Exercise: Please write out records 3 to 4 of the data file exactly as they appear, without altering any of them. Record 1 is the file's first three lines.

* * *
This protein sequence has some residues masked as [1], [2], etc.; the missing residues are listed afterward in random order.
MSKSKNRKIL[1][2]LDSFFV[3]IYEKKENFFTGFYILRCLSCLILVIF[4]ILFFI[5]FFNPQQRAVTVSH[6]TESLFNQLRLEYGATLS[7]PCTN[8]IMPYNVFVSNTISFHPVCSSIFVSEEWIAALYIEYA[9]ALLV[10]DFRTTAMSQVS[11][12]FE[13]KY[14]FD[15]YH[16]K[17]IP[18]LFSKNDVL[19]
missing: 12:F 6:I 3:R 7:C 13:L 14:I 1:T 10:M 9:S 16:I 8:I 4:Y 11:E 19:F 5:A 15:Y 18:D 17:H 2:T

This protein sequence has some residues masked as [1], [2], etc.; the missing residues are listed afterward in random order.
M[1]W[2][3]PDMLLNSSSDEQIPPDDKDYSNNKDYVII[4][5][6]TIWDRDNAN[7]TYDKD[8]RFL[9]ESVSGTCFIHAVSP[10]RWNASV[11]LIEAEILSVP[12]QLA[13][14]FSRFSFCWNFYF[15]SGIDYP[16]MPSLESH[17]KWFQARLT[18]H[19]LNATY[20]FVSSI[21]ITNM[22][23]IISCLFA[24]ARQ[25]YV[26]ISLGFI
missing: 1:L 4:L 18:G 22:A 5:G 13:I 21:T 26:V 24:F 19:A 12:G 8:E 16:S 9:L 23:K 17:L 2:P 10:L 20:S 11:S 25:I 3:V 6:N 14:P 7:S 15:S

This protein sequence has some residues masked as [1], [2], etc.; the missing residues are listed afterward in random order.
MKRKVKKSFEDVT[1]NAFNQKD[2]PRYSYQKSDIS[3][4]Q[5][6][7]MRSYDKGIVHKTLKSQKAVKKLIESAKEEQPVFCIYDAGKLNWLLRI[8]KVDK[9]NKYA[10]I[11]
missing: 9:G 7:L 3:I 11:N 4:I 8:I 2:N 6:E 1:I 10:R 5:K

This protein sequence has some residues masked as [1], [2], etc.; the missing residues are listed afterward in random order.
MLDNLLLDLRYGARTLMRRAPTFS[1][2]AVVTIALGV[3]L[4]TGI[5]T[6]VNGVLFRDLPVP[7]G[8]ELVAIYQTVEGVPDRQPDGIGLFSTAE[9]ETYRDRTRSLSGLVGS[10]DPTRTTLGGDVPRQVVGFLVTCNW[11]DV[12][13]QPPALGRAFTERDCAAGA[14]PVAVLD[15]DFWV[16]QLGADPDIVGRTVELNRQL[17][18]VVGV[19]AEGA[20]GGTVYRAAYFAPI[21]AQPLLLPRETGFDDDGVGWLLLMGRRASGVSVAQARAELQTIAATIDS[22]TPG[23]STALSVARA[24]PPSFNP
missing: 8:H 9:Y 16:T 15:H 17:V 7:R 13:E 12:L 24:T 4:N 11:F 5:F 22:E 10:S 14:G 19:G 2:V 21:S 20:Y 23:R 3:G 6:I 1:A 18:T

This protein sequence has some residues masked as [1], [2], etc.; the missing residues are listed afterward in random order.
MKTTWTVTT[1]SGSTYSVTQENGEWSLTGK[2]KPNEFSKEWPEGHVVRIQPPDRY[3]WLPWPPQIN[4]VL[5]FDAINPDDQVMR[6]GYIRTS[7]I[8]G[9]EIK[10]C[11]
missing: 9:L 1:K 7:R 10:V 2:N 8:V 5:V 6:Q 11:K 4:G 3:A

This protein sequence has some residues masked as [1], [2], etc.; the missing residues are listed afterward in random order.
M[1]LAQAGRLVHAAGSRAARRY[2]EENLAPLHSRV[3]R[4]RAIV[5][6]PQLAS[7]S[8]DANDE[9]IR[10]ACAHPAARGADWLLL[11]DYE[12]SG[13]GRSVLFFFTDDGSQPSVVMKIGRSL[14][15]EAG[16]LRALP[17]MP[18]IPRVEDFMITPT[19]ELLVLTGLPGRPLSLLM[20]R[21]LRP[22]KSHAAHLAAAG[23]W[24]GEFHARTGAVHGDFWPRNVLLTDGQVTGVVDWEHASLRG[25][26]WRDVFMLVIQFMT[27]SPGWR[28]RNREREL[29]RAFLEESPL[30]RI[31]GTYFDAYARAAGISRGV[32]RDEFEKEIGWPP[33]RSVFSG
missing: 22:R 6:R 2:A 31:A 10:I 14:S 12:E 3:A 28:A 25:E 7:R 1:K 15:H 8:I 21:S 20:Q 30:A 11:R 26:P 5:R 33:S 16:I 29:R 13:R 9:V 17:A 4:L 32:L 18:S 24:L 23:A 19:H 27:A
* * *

This protein sequence has some residues masked as [1], [2], etc.; the missing residues are listed afterward in random order.
MKRKVKKSFEDVT[1]NAFNQKD[2]PRYSYQKSDIS[3][4]Q[5][6][7]MRSYDKGIVHKTLKSQKAVKKLIESAKEEQPVFCIYDAGKLNWLLRI[8]KVDK[9]NKYA[10]I[11]
missing: 9:G 7:L 3:I 11:N 4:I 8:I 2:N 6:E 1:I 10:R 5:K

This protein sequence has some residues masked as [1], [2], etc.; the missing residues are listed afterward in random order.
MLDNLLLDLRYGARTLMRRAPTFS[1][2]AVVTIALGV[3]L[4]TGI[5]T[6]VNGVLFRDLPVP[7]G[8]ELVAIYQTVEGVPDRQPDGIGLFSTAE[9]ETYRDRTRSLSGLVGS[10]DPTRTTLGGDVPRQVVGFLVTCNW[11]DV[12][13]QPPALGRAFTERDCAAGA[14]PVAVLD[15]DFWV[16]QLGADPDIVGRTVELNRQL[17][18]VVGV[19]AEGA[20]GGTVYRAAYFAPI[21]AQPLLLPRETGFDDDGVGWLLLMGRRASGVSVAQARAELQTIAATIDS[22]TPG[23]STALSVARA[24]PPSFNP
missing: 8:H 9:Y 16:T 15:H 17:V 7:R 13:E 12:L 24:T 4:N 11:F 5:F 22:E 10:S 14:G 19:G 2:V 21:S 20:Y 23:R 3:G 6:I 1:A 18:T